3 European Countries Grab at Private Pensions
Hungary, Bulgaria, Poland call for citizens' savings
By Matt Cantor,  Newser User
Posted Jan 3, 2011 2:51 PM CST
FILE - In this Oct. 28, 2010 file photo, Hungarian Prime Minister Viktor Orban arrives for a EU summit in Brussels, Belgium. Hungary's democratic credentials are under scrutiny as it prepares to assume...   (AP Photo/Thierry Charlier, File)

(Newser) – As European governments seek new sources of revenue, private retirement plans are taking a hit. Since most are organized by the state, "European ministers of finance have a facilitated access to the savings accumulated there, and it is only logical that they try to get a hold of this money for their own ends," writes Jan Iwanik for the Christian Science Monitor. Iwanick highlights five such schemes:

  • Hungarians last month had to choose between handing the government their retirement savings or giving up their state pensions.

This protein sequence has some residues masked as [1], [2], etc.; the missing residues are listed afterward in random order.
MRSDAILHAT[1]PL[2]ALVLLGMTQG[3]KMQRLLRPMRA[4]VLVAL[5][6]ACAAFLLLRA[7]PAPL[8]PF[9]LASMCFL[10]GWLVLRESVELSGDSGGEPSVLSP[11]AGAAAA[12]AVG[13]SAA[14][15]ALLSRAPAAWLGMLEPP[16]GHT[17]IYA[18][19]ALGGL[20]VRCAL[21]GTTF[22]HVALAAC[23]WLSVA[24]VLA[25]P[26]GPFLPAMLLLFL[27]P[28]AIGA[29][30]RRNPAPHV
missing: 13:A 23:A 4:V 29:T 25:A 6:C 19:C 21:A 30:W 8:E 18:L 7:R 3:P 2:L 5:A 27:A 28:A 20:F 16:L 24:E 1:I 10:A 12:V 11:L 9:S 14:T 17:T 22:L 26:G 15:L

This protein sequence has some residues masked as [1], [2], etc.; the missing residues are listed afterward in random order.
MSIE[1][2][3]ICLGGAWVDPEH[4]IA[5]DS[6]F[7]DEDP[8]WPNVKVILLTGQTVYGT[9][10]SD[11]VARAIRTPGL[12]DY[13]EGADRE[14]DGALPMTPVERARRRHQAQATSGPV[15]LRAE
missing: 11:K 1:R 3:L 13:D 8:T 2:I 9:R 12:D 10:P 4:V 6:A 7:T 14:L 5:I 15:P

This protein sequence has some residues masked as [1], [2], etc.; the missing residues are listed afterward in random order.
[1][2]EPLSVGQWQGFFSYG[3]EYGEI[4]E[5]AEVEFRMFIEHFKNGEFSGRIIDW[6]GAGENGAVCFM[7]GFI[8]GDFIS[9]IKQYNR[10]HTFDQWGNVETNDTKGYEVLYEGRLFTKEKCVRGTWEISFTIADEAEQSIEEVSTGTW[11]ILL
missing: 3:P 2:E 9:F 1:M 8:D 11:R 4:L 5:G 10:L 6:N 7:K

• In Bulgaria, the government called for $300 million of private early retirement savings to be moved to state pensions; trade union protests weakened the plan.

  • The Polish government wants a third of future private retirement fund contributions to go to social security.
Not a matter of personal savings, but related to national funds:
  • In Ireland, the government earmarked some $5 billion of a national pension fund to save banks in 2009; this year, the rest of that fund was spent on the country’s bailout.
  • France earmarked some $43 billion from the government’s reserve pension fund to cut a short-term pension deficit. Retirement savings that was to be used in the years 2020 to 2040 will now be used between 2011 and 2024.